Soft, slightly wrinkled shirts are typically acceptable for casual wear, but the same is not true for work clothes or formal wear. For a polished appearance, stiffen your shirt with a spray starch in one of several grades from light to heavy. The stiffness depends primarily on your personal preference. However, heavily starched shirts are stiff enough to hold sharp creases along the arms and withstand most unsightly wrinkles that occur as you sit or wear jackets.
Open an ironing board and plug in an iron to begin heating up. Locate and read the fabric care label on your shirt to determine the appropriate heat setting.
Unbutton the shirt and lay the front buttons towards the ironing board. Spray a thin layer of starch over all surfaces of the shirt. Set the starch aside and roll up the shirt. Let it sit for one to two minutes to allow the starch to soak into the fabric.
Lay the shirt face down on the ironing board with the front flaps hanging over the sides. Place the iron on the back of the collar and apply firm pressure to all surfaces of it.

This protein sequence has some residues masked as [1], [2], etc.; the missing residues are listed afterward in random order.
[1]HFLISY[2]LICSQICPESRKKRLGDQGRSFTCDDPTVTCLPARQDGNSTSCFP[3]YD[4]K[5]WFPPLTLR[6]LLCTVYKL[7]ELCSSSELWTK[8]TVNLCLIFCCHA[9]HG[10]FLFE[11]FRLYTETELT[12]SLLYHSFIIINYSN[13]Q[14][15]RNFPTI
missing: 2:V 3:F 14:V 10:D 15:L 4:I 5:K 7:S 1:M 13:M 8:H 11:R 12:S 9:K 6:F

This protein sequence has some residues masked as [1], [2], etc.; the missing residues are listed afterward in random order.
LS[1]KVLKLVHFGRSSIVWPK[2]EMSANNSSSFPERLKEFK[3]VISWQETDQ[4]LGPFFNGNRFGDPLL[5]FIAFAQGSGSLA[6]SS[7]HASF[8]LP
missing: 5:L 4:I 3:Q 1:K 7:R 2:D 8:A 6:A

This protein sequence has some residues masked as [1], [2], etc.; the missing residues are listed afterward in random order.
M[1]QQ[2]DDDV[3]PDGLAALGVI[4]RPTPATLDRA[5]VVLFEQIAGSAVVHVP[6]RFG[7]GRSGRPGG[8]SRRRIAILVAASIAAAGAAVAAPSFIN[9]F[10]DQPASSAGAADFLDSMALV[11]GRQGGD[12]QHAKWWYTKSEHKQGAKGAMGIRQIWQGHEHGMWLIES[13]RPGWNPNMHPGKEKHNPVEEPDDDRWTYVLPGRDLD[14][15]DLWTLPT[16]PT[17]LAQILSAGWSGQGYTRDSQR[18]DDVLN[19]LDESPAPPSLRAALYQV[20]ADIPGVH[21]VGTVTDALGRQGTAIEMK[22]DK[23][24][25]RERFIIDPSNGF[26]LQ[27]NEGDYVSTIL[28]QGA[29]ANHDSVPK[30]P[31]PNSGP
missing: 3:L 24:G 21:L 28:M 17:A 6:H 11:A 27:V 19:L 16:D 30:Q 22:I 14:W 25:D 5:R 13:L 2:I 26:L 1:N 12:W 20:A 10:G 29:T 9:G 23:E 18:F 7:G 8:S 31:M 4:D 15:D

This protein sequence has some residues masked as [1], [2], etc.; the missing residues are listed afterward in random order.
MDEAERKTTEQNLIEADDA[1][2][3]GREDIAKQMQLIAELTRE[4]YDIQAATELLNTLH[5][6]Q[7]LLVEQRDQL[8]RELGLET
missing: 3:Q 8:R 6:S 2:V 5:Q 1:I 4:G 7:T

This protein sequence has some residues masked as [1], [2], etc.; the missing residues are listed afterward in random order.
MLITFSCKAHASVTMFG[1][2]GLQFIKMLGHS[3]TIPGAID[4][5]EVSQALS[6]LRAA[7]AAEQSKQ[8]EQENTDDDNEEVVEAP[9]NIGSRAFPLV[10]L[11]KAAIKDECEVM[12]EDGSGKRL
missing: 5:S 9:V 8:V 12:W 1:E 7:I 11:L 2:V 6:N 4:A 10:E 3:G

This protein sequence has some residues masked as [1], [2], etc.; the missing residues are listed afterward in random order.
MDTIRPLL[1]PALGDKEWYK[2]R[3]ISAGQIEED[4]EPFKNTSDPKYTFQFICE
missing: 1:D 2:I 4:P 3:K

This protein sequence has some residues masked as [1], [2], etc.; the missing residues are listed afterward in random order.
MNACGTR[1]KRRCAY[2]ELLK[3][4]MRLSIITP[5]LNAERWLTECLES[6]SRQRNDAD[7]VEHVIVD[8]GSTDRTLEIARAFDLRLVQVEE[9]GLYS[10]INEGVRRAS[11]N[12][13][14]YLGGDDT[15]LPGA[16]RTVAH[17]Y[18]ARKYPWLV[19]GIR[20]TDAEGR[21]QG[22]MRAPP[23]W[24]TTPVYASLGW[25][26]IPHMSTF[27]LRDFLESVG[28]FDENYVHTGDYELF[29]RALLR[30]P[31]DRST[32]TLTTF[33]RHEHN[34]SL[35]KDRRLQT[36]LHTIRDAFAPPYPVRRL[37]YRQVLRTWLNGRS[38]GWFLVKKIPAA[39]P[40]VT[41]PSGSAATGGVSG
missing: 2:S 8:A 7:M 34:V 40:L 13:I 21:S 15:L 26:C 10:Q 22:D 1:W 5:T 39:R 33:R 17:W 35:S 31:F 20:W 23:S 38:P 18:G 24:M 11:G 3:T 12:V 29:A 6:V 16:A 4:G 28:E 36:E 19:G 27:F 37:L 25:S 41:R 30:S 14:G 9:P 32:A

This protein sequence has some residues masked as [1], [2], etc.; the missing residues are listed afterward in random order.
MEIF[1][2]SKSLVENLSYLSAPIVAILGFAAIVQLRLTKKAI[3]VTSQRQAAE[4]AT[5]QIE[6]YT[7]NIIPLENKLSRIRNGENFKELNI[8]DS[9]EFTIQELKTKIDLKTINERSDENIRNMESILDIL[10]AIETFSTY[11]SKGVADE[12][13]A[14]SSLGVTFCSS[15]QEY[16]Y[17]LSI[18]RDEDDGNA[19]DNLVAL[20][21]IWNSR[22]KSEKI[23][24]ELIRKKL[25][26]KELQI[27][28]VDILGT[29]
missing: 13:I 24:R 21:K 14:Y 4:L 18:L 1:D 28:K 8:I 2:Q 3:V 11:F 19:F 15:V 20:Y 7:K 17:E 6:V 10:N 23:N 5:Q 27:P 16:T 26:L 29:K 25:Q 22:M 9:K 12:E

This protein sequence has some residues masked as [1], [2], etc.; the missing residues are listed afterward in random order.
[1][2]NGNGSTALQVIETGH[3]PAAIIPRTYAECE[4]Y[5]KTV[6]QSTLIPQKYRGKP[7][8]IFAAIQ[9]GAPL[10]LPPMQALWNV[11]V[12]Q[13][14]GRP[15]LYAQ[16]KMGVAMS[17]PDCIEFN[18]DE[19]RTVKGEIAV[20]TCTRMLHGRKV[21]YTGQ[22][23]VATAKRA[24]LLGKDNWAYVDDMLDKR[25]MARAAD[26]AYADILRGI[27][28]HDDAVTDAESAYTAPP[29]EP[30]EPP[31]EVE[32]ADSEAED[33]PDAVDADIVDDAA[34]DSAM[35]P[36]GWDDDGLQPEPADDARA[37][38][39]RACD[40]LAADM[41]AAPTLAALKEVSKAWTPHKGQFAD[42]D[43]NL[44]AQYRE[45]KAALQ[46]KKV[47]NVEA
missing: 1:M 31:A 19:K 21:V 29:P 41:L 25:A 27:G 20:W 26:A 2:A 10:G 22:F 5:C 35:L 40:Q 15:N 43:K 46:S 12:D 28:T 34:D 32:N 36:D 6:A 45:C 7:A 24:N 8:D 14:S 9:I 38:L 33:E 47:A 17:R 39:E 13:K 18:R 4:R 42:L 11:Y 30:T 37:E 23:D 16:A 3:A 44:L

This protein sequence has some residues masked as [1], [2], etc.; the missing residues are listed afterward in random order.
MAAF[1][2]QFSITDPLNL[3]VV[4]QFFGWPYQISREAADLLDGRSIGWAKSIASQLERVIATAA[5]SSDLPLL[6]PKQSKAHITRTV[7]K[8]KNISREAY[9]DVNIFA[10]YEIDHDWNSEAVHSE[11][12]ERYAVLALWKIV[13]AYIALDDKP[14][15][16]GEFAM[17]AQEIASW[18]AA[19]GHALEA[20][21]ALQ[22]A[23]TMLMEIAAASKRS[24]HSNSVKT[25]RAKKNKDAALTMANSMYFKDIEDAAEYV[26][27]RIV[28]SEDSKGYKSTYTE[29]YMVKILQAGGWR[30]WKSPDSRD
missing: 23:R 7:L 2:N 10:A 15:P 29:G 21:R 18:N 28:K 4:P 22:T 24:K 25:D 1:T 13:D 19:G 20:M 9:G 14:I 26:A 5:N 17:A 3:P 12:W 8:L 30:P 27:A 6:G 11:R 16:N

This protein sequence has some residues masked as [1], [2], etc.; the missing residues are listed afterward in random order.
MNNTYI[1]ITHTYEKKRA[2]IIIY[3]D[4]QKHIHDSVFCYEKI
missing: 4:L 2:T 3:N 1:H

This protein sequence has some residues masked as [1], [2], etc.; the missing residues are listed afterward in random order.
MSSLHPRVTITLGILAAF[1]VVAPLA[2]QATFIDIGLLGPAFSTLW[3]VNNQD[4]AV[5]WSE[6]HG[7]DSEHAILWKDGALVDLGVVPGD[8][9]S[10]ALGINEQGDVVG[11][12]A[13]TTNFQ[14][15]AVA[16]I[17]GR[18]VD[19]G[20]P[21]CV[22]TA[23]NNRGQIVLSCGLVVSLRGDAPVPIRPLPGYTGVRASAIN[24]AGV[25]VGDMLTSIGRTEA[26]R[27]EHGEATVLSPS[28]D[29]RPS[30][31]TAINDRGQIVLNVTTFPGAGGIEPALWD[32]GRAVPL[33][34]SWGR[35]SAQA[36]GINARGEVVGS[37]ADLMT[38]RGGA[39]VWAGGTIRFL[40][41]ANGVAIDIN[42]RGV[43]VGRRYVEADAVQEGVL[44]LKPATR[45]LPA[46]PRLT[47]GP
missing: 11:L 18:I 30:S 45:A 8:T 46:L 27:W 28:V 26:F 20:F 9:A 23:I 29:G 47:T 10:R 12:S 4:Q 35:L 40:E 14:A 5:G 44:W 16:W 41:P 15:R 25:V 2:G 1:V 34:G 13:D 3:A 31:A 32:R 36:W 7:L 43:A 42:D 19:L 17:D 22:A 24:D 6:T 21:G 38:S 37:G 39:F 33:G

Reposition the shirt so the left arm lays along the ironing board. Iron the sleeve starting at the shoulder and working your way down to the cuff. Repeat the process on the right sleeve. To prevent wrinkles, ensure the fabric contains no folds or ripples.
Iron the right front of the shirt thoroughly to remove all wrinkles. Repeat with the left front of the shirt.
Flip the shirt over to iron the back of the shirt.
Hang the shirt up immediately and place it in a location where it can air dry completely. Do not place it into the closet, since other clothing may crowd it and cause wrinkles in the still damp fabric.
- In addition to a stiffer shirt, starch repels stains, making laundering easier.
- If you notice white flakes during ironing, you did not allow the starch to fully soak into the fabric before applying heat. Wipe the flakes off using short, firm strokes and a lint-free cloth. Turn the shirt inside out and iron from that side to prevent additional flaking.
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